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Sundance: What Happened?

Sundance_marquee

In 1978 an offbeat film school graduate named Sterling Van Wagenen came up with a plan to help independent filmmakers reach wider audiences with their projects. The idea was to lure Hollywood’s business elite to the mountains, where the Utah/US Film Festival would screen a retrospective of classic American cinema, hold panel discussions, and host a friendly competition.

Wagenen ran the festival haphazardly, and after the first year the board found itself $40,000 in debt. But sitting at its head was Lola Redford, Robert’s wife and Wagenen’s cousin. And over the next ten years helped grow the festival’s name and move it from Salt Lake City to Park City, where Sundance still resides. And then, in 1988, a Park City bus driver named Steven Soderbergh screened his first film, sex, lies and videotape, sparking a studio bidding war and transformed an eccentric rural film festival into Hollywood’s least-kept secret.

Nowadays, millions of dollars change hands over hot cocoa in ski lodges, all in the hopes that studios will release the next Little Miss Sunshine. This week marks the 30th anniversary of Sundance, and a lot has changed.

More than 50,000 people areSundance_crowd_old expected to descend onto Park City this year, up from 36,000 just four years ago. And now, thanks in large part to the WGA strike, studios are thirsty for fresh meat and the bidding wars are expected to break records. Whereas 2007 found studios spending a collective $45 million on films, the studio executives are now expecting prices to be pushed as high as $15 million per film–despite the fact that nearly half of the 64 films in competition this year are from first-time directors.

Film historian Peter Biskind says Sundance’s commercialization has been a gradual process. “In the nineties,” he told the Guardian Unlimited, “I would say it became a kind of zoo. Redford recognized it as a threat, but he never did anything to stop it. Sponsors, advertisers, brands, all kept flocking to it as their primary target.”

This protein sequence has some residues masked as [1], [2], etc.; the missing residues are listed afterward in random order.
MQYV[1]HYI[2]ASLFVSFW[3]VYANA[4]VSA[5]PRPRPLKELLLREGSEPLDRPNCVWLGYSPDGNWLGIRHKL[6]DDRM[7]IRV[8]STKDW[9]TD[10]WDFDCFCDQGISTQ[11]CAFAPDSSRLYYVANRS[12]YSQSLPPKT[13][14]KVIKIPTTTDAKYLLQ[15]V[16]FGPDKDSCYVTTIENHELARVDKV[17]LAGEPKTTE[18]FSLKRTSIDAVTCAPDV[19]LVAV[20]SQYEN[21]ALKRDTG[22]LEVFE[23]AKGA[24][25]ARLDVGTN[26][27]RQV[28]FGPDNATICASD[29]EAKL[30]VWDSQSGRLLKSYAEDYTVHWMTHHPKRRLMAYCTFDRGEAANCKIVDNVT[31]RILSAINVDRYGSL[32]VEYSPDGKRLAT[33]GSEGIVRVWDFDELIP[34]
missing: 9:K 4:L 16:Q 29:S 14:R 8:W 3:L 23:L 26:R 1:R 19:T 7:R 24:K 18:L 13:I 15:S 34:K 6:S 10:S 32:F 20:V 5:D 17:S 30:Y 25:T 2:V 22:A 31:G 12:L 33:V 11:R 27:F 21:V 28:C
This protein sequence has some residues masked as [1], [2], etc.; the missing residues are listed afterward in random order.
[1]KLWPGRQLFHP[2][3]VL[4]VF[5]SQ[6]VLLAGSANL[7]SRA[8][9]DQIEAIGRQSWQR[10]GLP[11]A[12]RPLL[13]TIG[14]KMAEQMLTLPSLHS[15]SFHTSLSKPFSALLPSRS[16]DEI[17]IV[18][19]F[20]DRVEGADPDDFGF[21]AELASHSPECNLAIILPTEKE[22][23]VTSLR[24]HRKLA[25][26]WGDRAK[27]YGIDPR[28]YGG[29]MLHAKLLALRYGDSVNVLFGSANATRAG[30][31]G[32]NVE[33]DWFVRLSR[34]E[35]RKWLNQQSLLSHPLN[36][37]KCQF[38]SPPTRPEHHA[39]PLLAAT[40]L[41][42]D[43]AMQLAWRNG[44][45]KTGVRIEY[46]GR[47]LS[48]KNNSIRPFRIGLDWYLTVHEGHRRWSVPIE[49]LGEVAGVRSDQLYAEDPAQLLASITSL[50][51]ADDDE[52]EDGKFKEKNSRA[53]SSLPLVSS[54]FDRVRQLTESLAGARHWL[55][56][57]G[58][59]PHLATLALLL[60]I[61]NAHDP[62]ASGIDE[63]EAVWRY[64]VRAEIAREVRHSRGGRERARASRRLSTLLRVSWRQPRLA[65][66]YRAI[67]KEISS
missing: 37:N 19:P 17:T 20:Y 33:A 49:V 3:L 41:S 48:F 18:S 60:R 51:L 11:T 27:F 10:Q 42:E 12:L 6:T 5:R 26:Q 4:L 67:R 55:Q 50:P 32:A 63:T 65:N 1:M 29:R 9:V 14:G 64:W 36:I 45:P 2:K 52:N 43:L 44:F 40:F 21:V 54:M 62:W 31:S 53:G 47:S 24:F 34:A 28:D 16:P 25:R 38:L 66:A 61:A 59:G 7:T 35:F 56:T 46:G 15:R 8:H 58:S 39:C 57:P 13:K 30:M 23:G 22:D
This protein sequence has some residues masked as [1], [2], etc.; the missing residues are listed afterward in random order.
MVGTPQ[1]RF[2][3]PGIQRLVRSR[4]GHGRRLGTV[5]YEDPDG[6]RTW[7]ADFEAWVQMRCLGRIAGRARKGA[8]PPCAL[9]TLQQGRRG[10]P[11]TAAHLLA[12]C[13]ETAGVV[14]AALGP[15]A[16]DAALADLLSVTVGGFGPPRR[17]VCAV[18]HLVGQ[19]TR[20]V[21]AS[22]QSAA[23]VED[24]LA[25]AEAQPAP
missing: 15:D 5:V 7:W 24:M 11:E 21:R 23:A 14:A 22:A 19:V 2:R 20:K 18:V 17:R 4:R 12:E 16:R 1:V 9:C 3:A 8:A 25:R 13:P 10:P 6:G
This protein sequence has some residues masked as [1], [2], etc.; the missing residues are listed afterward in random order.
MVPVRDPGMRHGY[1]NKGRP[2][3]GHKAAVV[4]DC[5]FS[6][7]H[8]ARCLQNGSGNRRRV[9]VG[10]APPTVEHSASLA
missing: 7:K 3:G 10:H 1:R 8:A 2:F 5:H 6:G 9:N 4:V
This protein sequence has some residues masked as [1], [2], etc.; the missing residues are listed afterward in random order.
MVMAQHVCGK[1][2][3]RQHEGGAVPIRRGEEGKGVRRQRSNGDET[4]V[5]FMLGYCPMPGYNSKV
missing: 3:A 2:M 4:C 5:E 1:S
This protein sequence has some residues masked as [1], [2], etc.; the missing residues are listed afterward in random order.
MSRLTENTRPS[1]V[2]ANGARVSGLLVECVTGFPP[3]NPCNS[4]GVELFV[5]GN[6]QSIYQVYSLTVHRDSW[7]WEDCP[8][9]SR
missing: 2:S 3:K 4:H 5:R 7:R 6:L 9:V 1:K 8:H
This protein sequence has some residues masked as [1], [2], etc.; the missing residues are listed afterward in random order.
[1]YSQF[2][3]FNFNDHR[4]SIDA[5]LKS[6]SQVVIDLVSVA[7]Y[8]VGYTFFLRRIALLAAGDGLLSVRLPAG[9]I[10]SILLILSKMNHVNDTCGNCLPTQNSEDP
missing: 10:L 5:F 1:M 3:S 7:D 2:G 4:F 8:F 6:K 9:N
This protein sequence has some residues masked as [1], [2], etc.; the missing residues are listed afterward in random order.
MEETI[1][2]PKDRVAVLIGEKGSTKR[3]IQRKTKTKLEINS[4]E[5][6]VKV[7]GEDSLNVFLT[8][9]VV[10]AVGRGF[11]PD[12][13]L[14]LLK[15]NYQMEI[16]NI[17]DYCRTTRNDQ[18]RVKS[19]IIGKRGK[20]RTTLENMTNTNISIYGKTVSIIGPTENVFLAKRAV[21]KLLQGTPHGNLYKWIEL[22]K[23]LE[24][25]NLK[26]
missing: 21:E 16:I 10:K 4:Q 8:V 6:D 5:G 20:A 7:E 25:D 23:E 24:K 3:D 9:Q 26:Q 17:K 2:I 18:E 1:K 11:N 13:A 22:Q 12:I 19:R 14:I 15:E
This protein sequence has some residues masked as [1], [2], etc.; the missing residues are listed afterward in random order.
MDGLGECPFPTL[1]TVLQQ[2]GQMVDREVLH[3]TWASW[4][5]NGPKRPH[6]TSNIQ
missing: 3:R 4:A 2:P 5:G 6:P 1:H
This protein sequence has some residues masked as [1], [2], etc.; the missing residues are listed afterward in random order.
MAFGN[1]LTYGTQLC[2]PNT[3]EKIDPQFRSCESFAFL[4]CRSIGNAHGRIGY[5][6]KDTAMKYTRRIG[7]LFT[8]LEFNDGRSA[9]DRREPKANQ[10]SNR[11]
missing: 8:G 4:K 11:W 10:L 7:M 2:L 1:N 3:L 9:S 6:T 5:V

Now, says mega-indie producer Harvey Weinstein, the bulldog behind hits like Pulp Fiction, Sundance is “an endurance test. You see the film at 8, start bidding at 10 and finish at 6 a.m. There is another tone at the other festivals–at Cannes, you see the film, but then there are other things to do before buying, there’s a fabulous party to go to and you’re in a tuxedo rather than a ski jacket.”

The films have changed as well. Where once you could go and expect the offbeat visions of the inner-workings of self-proclaimed auteurs, now stars dictate which films take notice. The three most anticipated movies this year are Hamlet 2, about a high school drama course that sequels Shakespeare; The Wackness, about a New York teenager who pays his therapist with marijuana; and Assassination of a High School President, about a geeky student investigating stolen SAT exams. All have top-list celebrities driving their rumor mills.

Documentaries are no different: The two generating the most buzz are Super Size Me director Morgan Spurlock’s investigative Where in the World is Osama Bin Laden?–for which Daniel Marricone, the doc’s DP went on record stating Spurlock “definitely got the holy grail,” intimating he may have accomplished what every army has yet to do–and U2 3D, an IMAX presentation of the band’s Vertigo tour. Not exactly small-time hitters.

So, has the festival that founded such Hollywood heavyweights as Jim Jarmusch, Kevin Smith, and Quentin Tarantino lost its way? Is Wagenen’s vision been lost behind dollar signs? The coming days will tell, and we’ll be there every step of the way. But for now consider the words of director Errol Morris, whose Brief History of Time won Sundance’s Grand Jury Prize in 1992. He told the Wall Street Journal he would “rather be eviscerated by the Iroquois than go…Sundance has been very kind to me, but I have logged my time.”

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